“We can agree, I believe, there needs to be a termination of the condominium agreement and we believe we can move forward with a partition of the ownership. The court can appoint a special magistrate to decide if the agreement with Unicorp my clients (unit Owners) have agreed to is appropriate or whether we should have a private sale. If you don’t do anything, the property lays vacant, the public is harmed, and nothing goes anywhere,” said Association of Unit Owners’ attorney Jeffrey Warren.

Part of the dilemma, according to Judge Carroll, is that if he terminates the Association, how will claims that exist against the Association be paid if they are successful in other court proceedings?

“A concern I have is if I turn the spigot off for the Association’s ability to raise money from owners am I not prejudging those folks who have claims against the Association?” said Carroll.

Association attorney Jeff Warren said part of his client’s belief is that a summary judgment would contain a limitation of claims that can be made.

“Repairs and maintenance was unique in the Colony; it was under the Partnership’s (Murf Klauber) control.”

Warren added that the opponents acquired the vast majority of their units before the Colony closed and he questioned the validity of damage claims.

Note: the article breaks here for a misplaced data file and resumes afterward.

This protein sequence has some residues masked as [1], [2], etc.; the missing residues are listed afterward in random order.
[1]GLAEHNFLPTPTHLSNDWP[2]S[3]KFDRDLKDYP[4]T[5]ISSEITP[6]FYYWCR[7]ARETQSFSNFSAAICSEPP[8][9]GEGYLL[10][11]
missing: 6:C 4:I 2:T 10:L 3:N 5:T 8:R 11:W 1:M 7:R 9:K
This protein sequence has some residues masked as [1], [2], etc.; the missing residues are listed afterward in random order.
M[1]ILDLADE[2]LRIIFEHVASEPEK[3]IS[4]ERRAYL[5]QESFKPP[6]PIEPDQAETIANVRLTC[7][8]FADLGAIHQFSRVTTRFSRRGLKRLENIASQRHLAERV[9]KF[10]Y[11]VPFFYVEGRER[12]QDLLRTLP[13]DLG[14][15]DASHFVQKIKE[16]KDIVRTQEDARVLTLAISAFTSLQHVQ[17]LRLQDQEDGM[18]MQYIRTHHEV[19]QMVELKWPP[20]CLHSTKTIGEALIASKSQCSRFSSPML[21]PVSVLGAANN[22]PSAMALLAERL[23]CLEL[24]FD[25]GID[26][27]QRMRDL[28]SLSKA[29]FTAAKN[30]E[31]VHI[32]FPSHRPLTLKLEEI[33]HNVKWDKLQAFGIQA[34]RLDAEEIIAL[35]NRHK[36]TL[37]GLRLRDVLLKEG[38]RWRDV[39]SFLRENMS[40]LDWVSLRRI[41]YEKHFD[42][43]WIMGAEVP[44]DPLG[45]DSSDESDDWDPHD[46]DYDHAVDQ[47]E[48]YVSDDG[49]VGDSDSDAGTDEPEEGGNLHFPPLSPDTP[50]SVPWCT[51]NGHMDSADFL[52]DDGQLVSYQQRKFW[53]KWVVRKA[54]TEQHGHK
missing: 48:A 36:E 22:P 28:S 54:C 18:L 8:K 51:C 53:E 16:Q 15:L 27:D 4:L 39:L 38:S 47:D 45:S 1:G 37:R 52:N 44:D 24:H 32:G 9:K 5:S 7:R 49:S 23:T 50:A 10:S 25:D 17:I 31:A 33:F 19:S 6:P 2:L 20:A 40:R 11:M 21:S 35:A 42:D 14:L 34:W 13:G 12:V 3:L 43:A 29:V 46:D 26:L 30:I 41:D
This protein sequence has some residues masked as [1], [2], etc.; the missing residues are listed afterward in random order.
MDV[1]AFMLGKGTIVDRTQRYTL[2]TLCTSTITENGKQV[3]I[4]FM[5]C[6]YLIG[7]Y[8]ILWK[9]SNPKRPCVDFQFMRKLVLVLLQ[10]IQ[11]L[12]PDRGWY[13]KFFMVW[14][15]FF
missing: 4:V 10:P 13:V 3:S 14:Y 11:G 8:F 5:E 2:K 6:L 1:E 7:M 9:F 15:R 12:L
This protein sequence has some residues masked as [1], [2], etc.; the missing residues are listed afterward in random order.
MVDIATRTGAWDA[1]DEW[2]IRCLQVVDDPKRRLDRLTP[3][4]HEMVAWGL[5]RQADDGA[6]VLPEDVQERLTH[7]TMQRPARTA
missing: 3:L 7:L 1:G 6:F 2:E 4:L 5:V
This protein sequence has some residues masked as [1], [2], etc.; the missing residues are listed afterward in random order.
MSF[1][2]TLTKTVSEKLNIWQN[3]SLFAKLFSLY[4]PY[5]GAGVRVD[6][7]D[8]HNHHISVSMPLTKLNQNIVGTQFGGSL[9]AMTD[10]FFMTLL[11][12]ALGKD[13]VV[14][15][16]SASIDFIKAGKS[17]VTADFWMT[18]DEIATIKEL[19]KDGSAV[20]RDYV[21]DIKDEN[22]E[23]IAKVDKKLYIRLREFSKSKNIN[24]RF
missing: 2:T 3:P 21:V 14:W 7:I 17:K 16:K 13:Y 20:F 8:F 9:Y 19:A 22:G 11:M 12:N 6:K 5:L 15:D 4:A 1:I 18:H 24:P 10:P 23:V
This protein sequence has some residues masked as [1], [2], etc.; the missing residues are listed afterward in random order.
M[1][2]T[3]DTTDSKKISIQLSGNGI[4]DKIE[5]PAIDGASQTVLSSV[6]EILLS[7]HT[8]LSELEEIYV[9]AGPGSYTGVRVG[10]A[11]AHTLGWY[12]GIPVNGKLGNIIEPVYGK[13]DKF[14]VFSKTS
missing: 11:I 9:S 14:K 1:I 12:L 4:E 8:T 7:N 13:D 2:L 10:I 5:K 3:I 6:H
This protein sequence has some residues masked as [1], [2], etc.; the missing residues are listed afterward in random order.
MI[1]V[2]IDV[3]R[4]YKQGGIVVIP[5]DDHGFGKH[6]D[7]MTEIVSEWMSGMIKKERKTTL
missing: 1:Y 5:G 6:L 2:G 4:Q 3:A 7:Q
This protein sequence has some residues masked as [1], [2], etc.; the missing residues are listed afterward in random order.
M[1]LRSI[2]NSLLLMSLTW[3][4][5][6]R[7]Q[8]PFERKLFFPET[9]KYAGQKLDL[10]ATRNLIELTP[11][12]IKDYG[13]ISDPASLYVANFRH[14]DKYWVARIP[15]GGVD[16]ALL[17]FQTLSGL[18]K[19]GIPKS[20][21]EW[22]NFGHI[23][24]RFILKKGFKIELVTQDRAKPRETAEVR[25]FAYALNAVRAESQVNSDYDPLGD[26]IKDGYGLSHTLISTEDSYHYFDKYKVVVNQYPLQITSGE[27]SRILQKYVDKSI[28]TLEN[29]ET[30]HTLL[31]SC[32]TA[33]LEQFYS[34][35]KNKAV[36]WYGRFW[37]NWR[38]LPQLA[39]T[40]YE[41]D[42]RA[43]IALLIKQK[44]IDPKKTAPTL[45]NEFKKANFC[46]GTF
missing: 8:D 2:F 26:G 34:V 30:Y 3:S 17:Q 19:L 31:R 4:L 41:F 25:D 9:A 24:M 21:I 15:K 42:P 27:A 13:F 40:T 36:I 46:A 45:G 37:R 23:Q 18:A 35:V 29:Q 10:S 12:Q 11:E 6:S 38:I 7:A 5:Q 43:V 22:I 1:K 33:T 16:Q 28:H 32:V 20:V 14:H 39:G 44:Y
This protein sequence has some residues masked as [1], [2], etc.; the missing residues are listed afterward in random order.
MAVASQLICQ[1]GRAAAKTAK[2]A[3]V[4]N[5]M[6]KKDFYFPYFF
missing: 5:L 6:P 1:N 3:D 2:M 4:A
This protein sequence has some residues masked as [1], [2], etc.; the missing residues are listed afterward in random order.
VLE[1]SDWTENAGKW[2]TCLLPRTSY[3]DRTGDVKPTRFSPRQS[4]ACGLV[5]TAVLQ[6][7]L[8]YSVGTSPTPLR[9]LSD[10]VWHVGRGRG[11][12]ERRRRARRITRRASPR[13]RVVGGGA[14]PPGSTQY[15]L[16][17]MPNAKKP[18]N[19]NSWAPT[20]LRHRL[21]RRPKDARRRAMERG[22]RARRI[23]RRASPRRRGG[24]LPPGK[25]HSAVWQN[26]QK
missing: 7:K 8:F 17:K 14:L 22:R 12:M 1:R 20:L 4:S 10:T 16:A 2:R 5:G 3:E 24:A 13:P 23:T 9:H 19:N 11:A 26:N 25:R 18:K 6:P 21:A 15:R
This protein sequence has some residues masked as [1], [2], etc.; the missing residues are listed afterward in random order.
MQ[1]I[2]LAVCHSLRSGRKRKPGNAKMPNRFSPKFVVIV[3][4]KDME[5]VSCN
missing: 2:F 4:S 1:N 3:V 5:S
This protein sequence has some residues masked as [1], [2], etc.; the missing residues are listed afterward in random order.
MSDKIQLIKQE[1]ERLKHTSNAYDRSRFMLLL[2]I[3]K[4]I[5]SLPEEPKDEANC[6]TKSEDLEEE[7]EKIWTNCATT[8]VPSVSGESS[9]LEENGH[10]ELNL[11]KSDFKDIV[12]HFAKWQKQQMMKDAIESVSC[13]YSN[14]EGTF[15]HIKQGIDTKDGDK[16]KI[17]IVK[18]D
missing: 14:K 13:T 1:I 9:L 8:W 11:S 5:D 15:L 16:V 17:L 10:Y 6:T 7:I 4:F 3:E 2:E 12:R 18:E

The attorney for Adams said that Warren was acting like there were no issues with any of the facts and that it was so simple that there could be a judgment next week and everybody could just move on.

The Judge then asked if each attorney present thought that mediation would be helpful. Attorney Dan Lobeck said he did not see any purpose in proceeding with mediation when he said the Association that should advocate for all Unit Owners was not for his client.

“What’s to be mediated?” asked Lobeck.

Judge Carroll said that if there was an iron-clad contract between the owners and Unicorp it can always be amended if the two sides agree.

After the attorney for Unicorp showed the Judge an ownership map revealing the donut holes that were owned by Unicorp within the property, the Judge asked if he could keep the large map.

The opposing attorneys objected, and the Judge let that issue go.

Adams’ attorney said his understanding is the outparcels owned by Whittall are a rite of first refusal for the Unit Owners if the development plan does not move forward.

“It may all become one again,” said Adams’ attorney.

The Judge ordered that the parties must attend mediation on or before July 3 of this year. He said that mediation would not slow the progress made in his courtroom and, “if nothing else, the mediation may narrow the field.”

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1 Response for “Court weighs how to determine ‘true value’ of Colony property”

  1. Blake Fleetwood says:

    Of course the individual condo owners own the land collectively.

    Established law in any bankruptcy is that you auction off the assets and devide the proceeds to the various owners and claimants.

    This is the only fair way to determine the value of an asset.

    The land is worth what someone will pay for it.